Melanoma is often fatal in humans, particularly when it metastasizes, spreading from the skin to other tissues. Yet Lipizzaner stallions, the famed Viennese show horses, frequently develop skin cancer with no ill effects, in large part because the cancer tends not to spread in these horses. Since hearing about the melanoma-resistant horses, Günter P. Wagner, Ph.D., an Austrian native himself, has been trying to understand why. The answer, he found, relates to the evolution of mammalian pregnancy.

In many mammals, including humans, says Wagner, the fetus, via its sac-like placenta, invades the wall of the uterus, or implants, in much the same way that cancer metastasizes and invades new tissues. The hoofed mammals in which skin cancer does not metastasize—including horses, cows, and pigs—are also those species in which the fetus does not implant, and Wagner believes that this is no coincidence.

“If we investigate in cows or horses or pigs or whatever and see how they keep out invasive cell types—either the trophoblast, the placenta, or cancer cells—we may learn how to treat or contain or make less aggressive cancers in humans,” Wagner says.

Wagner, the Alison Richard Professor of Ecology and Evolutionary Biology, with a secondary appointment in the Department of Obstetrics, Gynecology and Reproductive Sciences, established his lab at Yale in 1991 in the biology department at 165 Prospect Street. When West Campus opened 10 years ago, Wagner was the first investigator to move his lab to the new enclave, which promised myriad interdisciplinary opportunities. As a member of West Campus’ Systems Biology Institute and the new Cancer Systems Biology @Yale program, which bring together researchers from different disciplines to work on common problems, Wagner draws on the diverse expertise of his collaborators as he explores the pregnancy-cancer link.

Other researchers had proposed that throughout the evolution of pregnancy, the aggressiveness of the fetus from a given species, like the strength of a bulldozer, determined the extent to which it invaded the uterus. Humans, for example, have invasive pregnancies: the fetus burrows into the lining of the uterine wall. Horses, cows, and pigs, on the other hand, have noninvasive pregnancies: the fetus contacts the uterine wall but does not burrow through it. Cow, pig, and horse fetuses, therefore, should be less aggressive than human ones. Wagner, however, says that the fetuses of hoofed mammals do not invade the uterine wall “not because the fetus became less aggressive; it’s because the mother found a way of keeping [the fetus] out.” It’s less the force of the invading fetus and more that of the uterus opposing the invasion that determines how far the fetus gets.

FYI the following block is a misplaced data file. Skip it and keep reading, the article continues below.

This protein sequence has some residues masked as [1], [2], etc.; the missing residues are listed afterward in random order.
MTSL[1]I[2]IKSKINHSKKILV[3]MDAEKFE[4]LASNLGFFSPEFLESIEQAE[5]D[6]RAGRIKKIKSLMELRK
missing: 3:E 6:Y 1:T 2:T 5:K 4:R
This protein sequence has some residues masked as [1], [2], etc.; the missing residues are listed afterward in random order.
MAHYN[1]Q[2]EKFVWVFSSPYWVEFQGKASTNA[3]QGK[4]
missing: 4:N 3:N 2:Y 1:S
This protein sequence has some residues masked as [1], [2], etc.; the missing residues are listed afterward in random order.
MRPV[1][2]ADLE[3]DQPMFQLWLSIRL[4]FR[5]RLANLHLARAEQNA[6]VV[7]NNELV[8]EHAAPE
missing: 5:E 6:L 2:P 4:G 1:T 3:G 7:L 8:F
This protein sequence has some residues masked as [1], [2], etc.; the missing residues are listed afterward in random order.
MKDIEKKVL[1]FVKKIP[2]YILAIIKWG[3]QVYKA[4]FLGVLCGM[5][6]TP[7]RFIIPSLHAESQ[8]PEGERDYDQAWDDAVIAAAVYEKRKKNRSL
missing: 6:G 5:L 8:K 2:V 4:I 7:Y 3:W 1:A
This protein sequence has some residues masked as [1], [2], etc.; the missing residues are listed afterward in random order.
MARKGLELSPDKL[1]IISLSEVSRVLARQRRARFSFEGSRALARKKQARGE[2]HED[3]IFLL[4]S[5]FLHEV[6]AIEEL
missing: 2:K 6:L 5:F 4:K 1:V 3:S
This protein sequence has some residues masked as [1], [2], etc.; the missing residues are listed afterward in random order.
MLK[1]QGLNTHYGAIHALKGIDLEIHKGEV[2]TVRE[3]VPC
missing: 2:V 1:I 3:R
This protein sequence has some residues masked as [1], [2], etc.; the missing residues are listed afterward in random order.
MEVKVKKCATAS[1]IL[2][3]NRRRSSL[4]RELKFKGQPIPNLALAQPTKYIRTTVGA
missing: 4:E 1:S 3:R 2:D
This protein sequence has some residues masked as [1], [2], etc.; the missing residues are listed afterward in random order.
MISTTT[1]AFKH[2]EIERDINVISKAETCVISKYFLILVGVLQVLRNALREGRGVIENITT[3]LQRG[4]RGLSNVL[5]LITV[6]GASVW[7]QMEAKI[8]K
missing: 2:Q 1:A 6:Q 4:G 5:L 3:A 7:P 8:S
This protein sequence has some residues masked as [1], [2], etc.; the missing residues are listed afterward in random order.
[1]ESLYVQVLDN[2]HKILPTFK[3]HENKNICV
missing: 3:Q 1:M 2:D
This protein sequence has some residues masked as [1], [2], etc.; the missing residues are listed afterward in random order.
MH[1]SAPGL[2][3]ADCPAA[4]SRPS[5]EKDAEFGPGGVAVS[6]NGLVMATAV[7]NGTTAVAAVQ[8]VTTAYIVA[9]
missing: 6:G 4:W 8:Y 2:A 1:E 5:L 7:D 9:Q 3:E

In collaboration with Andre Levchenko, Ph.D., director of the Systems Biology Institute and the John C. Malone Professor of Biomedical Engineering, the Wagner and Levchenko labs demonstrated how the uterine lining, the endometrium, fights the invading fetus. To simulate fetal invasion, the researchers set up placental cells to move along tiny grooves fabricated in the Levchenko lab as they pass through endometrial cells. Following the so-called nanogrooves, each one about 400 nanometers wide—about one-hundredth the width of a human hair—the cells move in a straight line, and researchers can easily measure their invasive progress. “That’s the basis for us being able to measure different rates of invasion that are going on,” Wagner explains. The result? Human placental cells travel farther through human endometrial cells than they do through bovine endometrial cells—cow cells are resisting the invasion.

The skin cells of pigs, cows, and horses, Wagner hypothesized, resisted melanoma metastasis in the same way that their wombs resisted fetal invasion. But what defenses could the skin and the uterus share? Both the endometrium and the skin contain cells called fibroblasts, and throughout the evolution of mammals, Wagner found, the fibroblasts in these two locations evolved together, such that as the uterus began to resist fetal implantation, so the skin began to resist melanoma metastasis. Nanogroove experiments supported the hypothesis: skin fibroblasts from cows resist melanoma invasion better than those from humans.

In experiments with bovine melanoma cells, Wagner collaborates with another West Campus researcher, Sidi Chen, Ph.D., assistant professor of genetics in the Integrated Science and Technology Center. Cow melanoma cells are hard to come by, so “we have to make them ourselves,” Wagner says. Chen uses gene editing techniques to rewrite the genetic code of cow melanocytes and make them cancerous. “Our goal is to grow healthy melanocytes in the lab, and then we ask Chen to make them into tumor cells so that we can study cow melanoma cells,” Wagner says.

To see whether human skin fibroblasts could be coaxed to resist invading melanoma, Wagner, in collaboration with the Levchenko lab, is modifying human skin fibroblasts to make them more like fibroblasts from cows. So far, modified human cells are better able to resist melanoma invasion than their unmodified counterparts. “This is still preliminary, but promising,” says Wagner.